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Summer student program 2018

Nicolaus Copernicus Astronomical Center (CAMK PAN) offers an opportunity to participate in our scientific research under a guidance of staff members in Warsaw or Toruń. The program is intended for EU citizens.


We invite 2nd, 3rd, or 4th year undergraduate physics or astronomy students (in exceptional circumstances we would accept younger students). The duration of an individual programme should be 4-6 weeks. Students living outside Warsaw or Torun can apply for an accommodation in student houses.


CAMK PAN offers no remuneration for participating in the programme. Student can be paid by his/her supervisor, from the supervisor's grant funds.


Students interested in participating in our programme should first contact the potential supervisor and agree on the exact time and duration of the programme. An application should be then submitted, giving at least the supervisor's name, duration of the programme, marks for the lectures and course taken, application for accommodation if necessary. All additional information about student extracurricular activities is welcome (participation in observational programms, schools, conferences, scientific publications, etc). Applications should be submitted in PDF form to praktyki@camk.edu.pl. Deadline for applications is May 6th, 2018. The selection procedure will be completed by May 31st, 2018. The successful candidates will be informed by email.


Possible subjects:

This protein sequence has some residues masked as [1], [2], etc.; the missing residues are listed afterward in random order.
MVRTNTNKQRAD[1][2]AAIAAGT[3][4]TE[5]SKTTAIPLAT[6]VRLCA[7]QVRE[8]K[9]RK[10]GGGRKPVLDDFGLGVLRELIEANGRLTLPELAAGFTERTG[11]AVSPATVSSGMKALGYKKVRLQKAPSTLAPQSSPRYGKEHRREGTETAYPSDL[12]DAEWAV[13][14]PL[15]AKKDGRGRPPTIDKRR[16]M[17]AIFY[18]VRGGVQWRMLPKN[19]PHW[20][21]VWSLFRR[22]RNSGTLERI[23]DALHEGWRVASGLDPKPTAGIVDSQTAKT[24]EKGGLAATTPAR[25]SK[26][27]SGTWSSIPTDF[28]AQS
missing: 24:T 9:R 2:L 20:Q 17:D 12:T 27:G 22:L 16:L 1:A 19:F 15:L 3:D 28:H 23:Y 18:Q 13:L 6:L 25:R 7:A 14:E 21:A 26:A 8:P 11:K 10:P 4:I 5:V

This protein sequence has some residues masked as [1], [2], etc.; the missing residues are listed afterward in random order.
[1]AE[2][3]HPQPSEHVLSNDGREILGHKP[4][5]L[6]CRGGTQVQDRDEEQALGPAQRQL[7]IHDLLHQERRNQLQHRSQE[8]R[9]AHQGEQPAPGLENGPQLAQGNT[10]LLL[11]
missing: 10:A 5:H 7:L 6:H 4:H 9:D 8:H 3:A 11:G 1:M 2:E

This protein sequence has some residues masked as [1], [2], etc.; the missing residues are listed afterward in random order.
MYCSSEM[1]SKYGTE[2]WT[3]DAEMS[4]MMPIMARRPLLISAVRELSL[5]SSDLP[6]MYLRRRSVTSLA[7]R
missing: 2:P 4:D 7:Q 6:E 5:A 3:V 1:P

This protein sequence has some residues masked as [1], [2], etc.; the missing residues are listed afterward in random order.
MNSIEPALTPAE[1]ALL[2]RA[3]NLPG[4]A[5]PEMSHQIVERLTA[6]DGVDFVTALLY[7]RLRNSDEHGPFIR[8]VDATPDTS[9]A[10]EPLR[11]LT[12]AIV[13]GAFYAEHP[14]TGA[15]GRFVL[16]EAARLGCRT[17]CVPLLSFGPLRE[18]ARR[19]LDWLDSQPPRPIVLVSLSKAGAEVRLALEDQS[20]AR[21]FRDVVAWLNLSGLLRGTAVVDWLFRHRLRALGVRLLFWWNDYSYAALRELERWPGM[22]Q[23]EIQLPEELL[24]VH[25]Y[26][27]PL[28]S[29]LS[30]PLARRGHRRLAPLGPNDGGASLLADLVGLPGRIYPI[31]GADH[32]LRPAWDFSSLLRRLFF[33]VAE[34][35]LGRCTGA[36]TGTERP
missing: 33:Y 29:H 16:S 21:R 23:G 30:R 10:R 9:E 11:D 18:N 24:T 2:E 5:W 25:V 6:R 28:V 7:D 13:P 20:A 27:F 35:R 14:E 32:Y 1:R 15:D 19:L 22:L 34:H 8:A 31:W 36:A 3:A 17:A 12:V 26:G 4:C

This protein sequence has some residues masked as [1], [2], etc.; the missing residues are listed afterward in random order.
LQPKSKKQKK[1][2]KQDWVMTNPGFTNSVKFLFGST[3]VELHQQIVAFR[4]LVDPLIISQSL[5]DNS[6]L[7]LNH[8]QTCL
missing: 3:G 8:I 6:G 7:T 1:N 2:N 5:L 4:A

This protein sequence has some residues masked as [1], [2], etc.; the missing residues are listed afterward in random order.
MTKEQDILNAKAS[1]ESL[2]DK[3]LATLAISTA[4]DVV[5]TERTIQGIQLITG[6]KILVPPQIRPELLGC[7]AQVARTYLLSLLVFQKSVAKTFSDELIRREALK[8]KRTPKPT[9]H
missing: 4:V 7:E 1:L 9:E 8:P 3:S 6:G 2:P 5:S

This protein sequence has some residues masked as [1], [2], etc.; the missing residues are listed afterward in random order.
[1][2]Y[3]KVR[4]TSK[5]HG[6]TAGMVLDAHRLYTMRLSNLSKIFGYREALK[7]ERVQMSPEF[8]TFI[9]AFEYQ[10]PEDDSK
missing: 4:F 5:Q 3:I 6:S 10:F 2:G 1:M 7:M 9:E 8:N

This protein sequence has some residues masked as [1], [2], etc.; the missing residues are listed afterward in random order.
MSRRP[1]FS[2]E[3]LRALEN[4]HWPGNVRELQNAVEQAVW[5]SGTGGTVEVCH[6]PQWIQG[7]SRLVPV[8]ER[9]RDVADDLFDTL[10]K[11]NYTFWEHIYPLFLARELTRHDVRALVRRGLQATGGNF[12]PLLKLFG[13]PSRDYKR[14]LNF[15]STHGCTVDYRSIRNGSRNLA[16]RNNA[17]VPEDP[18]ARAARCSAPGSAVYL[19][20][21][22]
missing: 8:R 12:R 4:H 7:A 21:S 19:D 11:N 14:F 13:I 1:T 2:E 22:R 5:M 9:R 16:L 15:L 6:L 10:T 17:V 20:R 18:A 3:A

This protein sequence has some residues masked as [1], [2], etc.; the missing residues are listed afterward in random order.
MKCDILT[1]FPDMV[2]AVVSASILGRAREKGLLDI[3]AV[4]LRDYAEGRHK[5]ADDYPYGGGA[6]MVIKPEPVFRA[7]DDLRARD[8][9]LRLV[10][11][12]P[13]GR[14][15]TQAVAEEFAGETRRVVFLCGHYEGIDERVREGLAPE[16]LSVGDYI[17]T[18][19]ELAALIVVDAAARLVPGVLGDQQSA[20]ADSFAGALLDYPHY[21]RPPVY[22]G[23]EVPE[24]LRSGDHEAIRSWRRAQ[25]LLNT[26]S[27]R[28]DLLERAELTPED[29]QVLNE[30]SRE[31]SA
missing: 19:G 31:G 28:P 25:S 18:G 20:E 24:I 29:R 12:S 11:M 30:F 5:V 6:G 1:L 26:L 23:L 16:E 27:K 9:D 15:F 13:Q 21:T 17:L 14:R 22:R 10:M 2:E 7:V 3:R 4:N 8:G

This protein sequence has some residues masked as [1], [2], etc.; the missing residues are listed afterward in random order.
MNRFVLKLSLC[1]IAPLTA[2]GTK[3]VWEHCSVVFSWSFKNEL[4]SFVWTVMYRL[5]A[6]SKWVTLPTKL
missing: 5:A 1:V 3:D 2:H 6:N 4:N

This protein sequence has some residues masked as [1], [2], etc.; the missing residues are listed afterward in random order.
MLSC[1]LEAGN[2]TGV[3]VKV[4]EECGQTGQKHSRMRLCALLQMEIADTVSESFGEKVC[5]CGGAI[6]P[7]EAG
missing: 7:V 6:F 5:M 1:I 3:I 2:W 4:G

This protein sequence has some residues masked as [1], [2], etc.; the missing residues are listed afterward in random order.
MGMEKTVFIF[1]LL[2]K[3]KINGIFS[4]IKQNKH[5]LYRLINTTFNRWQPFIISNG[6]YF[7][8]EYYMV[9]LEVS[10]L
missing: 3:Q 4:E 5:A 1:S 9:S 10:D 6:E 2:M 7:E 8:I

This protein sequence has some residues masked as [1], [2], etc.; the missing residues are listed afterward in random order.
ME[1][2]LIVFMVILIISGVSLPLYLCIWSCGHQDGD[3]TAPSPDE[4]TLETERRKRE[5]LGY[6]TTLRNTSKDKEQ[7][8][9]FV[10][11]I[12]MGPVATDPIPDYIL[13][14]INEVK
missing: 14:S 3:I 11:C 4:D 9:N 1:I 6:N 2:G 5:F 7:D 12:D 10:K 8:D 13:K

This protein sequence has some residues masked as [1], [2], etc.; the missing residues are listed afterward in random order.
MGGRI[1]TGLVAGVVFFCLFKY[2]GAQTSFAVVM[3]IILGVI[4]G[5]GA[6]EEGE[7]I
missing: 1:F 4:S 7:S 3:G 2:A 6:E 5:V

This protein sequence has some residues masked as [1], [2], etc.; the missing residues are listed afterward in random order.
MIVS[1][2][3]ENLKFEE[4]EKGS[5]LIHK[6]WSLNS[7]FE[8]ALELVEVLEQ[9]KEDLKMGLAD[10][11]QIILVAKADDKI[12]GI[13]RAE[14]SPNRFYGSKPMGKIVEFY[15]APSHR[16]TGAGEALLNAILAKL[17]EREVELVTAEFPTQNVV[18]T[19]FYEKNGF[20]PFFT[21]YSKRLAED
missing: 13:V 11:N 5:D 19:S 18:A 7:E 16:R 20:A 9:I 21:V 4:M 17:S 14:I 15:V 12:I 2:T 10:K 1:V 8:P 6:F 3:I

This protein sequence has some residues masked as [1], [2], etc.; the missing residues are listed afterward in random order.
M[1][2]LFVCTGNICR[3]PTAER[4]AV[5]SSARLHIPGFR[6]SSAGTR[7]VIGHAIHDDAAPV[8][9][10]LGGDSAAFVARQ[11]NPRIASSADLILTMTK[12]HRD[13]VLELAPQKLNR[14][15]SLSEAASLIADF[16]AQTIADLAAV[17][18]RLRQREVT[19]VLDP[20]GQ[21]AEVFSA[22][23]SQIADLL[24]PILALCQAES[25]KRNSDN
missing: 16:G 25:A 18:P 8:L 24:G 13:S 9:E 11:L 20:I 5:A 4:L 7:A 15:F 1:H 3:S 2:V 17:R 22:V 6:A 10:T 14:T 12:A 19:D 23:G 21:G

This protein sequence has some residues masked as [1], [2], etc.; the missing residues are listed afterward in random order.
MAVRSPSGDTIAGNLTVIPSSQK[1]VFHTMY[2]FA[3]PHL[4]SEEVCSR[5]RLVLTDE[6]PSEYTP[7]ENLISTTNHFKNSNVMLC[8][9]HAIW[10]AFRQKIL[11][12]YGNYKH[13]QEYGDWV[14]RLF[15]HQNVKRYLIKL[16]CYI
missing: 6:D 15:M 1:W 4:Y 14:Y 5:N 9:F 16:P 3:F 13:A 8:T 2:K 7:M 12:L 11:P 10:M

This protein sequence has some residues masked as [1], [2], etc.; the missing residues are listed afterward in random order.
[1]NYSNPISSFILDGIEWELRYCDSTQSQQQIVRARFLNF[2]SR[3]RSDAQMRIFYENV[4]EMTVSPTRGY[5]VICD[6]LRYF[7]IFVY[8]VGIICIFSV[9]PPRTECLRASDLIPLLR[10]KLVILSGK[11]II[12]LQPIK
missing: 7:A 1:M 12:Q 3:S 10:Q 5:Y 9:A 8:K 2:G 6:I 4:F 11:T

1. Astronomical instrumentation in application to space sector

The “Solaris” network of robotic telescopes offers considerable opportunities for development and deployment of small astronomical instruments. Additionally, this is supported by a recent opening of a laboratory at CAMK Toruń fully equipped to carry out small instrumentation projects. Telescopes of our network are capable of observing satellites and space debris on all orbits (LEO-GEO). The project may encompass contributions to  (1) development of instruments enhancing the capabilities of our telescopes to observe and characterize resident space objects (RSO, this involves lab work), (2) undertaking observing campaigns to detect, monitor and catalogue RSOs (this includes writing pieces of software, data reduction).

The details of the possible tasks is available here.

Supervisor: Prof. Maciej Konacki (maciej@ncac.torun.pl), CAMK Toruń
Time: June-mid September (4-6 weeks) TBD


2. Mock Observations of Eclipsing Binaries in Simulated Star Clusters

Variable stars have been extremely useful in understanding stellar formation and evolution. Observations of eclipsing binaries in dense stellar systems like globular clusters provide direct distance estimates and can also help to constrain the turn-off masses in these systems. In this project, the student will work on simulating mock observations of results of numerical star cluster simulations using the COCOA code. The main task of the project will be to further develop the COCOA code by accurately computing changes in magnitude for binary stars that will eclipse each other during periodic observations.